Yesterday's Wild Lunch Wednesday event was another cracker, with zoologist Rosie Woodroffe passionately discussing her experiences working in East Africa with African Wild Dogs. Rosie's enthusiasm for these charismatic and energetic animals was infectious!
If you missed the event, you can watch it again here:
We managed to cover a number of audience questions during the event but, as always, there were too many to answer in 30 minutes! So, below are Rosie's answers to the top 5 remaining questions at the end of the event...
Q. I want to be a zoologist when I am older. How did you get into being a zoologist? What qualifications did you take and how did you start working for ZSL?
A. I did A-levels in Biology, Chemistry and Maths, and then studied Zoology at university. I went on to do a PhD on the behaviour and ecology of badgers, and first came to ZSL briefly after that to set up a project on banded mongooses. As important as my academic work, though, was that I took part in expeditions through my university explorers’ club. From this I learned a lot about travelling overseas and coping with the logistical challenges of doing fieldwork in remote areas.
Q. What are ZSL's plans for wild dog breeding? (we asked our zoo experts to answer this one!)
A. In recent years, we have been successful at breeding African Wild Dogs at ZSL London zoo, and we do so in support of the needs of the EEP (European Ex-situ Programme) in fulfilling the programme’s role for ex-situ conservation of the species. At present we hold single sex groups at both ZSL zoos. Our view is that breeding groups offer the dogs the best opportunity to thrive in our care and with this in mind we are liaising with the EEP to develop the detailed planning needed to achieve this in the future.
Q. Is there an issue with low genetic diversity in this population? Is that a conservation concern with the population you study?
A. This population does indeed have low genetic diversity, reflecting its origin from a small number of founder animals. However, we have never seen any evidence of genetic problems, and wild dogs naturally show a very strong avoidance of mating with relatives. Interestingly, the part of the wild dogs’ DNA which deals with the immune system shows much higher variation in this population than in many other populations, perhaps reflecting that it has been living for so many generations alongside domestic dogs and all the diseases they carry.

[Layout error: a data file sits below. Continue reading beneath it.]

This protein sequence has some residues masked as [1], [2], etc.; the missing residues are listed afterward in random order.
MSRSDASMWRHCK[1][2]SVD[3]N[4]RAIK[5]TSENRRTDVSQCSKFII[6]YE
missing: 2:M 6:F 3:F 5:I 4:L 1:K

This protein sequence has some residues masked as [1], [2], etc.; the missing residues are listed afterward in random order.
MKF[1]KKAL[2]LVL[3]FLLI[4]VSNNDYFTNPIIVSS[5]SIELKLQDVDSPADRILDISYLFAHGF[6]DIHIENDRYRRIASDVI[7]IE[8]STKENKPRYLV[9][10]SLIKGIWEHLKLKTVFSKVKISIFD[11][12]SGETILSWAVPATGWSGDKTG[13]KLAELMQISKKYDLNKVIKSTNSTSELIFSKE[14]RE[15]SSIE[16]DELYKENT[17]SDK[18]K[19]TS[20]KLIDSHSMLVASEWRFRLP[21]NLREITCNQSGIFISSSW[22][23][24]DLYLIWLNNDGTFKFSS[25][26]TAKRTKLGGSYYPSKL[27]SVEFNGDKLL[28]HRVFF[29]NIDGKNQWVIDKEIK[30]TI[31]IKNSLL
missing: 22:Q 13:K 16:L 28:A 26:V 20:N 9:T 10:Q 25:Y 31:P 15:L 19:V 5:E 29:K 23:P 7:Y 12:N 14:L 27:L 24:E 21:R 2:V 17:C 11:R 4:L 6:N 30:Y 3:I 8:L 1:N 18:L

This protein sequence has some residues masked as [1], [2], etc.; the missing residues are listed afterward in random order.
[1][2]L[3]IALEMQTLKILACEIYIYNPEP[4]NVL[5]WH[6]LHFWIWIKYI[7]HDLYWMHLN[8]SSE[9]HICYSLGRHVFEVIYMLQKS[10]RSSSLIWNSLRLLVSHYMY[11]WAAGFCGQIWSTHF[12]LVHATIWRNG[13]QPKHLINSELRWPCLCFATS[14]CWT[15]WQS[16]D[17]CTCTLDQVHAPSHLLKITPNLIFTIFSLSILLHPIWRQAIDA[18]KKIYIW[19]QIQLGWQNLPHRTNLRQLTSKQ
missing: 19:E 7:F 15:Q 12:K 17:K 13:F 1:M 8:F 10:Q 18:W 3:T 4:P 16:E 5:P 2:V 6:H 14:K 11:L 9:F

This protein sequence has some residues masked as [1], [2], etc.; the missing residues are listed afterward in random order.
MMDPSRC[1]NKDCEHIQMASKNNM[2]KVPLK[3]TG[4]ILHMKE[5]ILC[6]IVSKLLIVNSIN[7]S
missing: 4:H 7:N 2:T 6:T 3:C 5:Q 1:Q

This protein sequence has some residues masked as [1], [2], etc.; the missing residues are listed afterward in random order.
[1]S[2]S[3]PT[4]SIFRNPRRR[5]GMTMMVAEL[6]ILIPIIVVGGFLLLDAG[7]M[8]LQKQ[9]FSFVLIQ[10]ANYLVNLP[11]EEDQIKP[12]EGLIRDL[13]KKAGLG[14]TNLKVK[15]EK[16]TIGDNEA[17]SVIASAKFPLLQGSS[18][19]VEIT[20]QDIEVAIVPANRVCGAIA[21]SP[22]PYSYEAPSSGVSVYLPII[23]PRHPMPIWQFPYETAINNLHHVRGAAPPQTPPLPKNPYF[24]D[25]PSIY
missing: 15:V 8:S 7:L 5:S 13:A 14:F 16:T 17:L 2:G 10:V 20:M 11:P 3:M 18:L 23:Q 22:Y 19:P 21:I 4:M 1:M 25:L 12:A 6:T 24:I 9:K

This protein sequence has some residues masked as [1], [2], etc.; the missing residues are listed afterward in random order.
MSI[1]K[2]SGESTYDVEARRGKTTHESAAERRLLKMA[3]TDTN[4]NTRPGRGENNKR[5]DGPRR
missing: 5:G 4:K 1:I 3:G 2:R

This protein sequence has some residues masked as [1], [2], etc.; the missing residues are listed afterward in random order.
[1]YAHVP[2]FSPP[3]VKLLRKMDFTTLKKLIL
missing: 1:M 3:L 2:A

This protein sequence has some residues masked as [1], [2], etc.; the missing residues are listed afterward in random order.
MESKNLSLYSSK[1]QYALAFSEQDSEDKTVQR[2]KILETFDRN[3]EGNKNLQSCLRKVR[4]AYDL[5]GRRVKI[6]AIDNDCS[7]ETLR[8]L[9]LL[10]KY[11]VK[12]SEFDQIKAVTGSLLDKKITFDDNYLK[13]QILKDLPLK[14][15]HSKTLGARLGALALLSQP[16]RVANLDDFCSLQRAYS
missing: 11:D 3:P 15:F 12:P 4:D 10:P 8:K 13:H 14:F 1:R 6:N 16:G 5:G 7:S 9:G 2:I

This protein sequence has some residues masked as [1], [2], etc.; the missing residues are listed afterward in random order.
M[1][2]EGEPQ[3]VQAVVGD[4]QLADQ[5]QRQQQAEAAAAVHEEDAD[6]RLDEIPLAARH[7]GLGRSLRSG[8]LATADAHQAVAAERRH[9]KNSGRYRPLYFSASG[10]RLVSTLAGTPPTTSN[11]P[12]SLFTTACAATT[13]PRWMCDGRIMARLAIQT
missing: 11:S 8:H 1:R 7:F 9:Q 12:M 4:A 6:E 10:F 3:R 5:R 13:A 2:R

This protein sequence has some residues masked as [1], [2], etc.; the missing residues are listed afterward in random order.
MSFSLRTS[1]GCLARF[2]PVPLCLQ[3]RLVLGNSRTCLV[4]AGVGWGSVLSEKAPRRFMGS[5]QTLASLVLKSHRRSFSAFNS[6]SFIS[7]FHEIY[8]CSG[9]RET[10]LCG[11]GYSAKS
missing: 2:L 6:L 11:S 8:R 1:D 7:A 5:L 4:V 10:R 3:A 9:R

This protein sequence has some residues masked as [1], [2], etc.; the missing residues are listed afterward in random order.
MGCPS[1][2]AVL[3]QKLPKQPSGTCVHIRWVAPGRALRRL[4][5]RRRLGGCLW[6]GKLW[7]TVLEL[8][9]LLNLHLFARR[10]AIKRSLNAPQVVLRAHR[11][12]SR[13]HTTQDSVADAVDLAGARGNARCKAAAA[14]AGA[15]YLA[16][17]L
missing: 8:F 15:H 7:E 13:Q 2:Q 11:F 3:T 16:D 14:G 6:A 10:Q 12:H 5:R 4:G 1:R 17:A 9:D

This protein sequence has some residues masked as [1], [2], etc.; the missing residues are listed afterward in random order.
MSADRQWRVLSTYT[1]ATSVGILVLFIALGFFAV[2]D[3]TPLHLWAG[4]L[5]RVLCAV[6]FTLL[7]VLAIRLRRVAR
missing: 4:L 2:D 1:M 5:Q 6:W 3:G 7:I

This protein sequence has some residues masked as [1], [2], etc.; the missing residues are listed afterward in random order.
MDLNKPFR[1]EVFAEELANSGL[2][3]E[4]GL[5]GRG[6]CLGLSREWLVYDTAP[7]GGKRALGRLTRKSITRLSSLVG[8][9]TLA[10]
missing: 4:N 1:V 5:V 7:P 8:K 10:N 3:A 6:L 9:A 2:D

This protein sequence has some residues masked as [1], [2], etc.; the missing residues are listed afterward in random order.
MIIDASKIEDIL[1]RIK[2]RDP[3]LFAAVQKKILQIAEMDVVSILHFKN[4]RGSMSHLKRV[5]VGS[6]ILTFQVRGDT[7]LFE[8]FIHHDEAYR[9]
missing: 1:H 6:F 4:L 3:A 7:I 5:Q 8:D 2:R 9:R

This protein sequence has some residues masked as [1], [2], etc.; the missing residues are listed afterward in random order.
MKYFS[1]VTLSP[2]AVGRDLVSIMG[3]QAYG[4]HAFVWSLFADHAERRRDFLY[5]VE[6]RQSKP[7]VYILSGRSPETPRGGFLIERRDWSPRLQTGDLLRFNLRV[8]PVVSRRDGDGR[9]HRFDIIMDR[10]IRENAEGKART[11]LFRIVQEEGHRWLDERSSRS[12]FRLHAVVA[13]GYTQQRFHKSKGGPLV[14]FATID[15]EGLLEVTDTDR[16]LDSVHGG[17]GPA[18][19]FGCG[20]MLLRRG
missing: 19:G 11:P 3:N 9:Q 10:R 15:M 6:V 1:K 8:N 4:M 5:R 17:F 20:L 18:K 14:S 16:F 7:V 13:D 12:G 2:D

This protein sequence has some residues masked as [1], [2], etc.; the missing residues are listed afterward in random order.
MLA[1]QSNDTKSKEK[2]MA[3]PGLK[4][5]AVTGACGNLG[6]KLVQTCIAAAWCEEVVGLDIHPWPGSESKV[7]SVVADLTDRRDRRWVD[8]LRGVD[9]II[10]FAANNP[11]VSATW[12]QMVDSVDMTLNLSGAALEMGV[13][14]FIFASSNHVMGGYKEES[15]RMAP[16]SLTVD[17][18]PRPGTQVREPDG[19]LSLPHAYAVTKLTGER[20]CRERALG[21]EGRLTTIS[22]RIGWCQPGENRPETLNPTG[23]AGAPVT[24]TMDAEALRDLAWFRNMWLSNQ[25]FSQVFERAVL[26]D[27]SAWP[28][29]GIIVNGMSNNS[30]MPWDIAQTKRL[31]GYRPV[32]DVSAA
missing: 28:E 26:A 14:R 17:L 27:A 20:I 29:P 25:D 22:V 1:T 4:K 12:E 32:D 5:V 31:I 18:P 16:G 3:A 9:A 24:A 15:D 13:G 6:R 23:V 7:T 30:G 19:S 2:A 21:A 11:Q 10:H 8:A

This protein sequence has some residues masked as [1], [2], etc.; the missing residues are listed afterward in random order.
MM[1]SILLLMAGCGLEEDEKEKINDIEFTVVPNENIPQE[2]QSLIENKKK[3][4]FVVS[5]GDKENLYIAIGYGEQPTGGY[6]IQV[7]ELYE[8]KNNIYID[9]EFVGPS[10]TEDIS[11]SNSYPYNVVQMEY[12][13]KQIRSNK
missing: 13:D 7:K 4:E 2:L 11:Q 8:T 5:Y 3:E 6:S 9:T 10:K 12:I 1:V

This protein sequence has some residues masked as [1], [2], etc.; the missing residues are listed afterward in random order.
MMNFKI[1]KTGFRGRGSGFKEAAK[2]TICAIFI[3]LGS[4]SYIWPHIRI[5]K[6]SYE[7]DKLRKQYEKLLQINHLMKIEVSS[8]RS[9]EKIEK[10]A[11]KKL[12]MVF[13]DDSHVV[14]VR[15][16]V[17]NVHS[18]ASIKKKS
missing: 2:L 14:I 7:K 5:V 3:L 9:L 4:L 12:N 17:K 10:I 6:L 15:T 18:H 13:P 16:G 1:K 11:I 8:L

Q. What are the techniques that you use to monitor wild dog population numbers?
A. Counting wild dogs is actually really difficult, because each pack covers such a large area. We use a combination of knowing the sizes of collared packs, and then using sightings of uncollared packs to estimate how many other wild dogs there are. The sizes of each pack can vary widely as pups are born and young adults disperse away to form their own new packs, and so in many ways the numbers of packs provides a better estimate of population size than the number of individual wild dogs.
Q. Do you have any good field tools or techniques to be able to tell the difference between a wild dog footprint and a domestic dog footprint?
A. Wild dogs’ feet are unusual in that the pads of the two middle toes are fused at the back. You can see this in a really good print in mud or fine sand. Having said that, I did once meet a Labrador with the same kind of fused pads!
We're halfway through our Wild Lunch series. Join us for our remaining events, where we'll be going underwater to discover more about fieldwork in the UK and the Indian Ocean... I imagine there will be some similarities and some differences, temperature being one of them! Full details can be found here: www.zsl.org/wildlunchwednesdays
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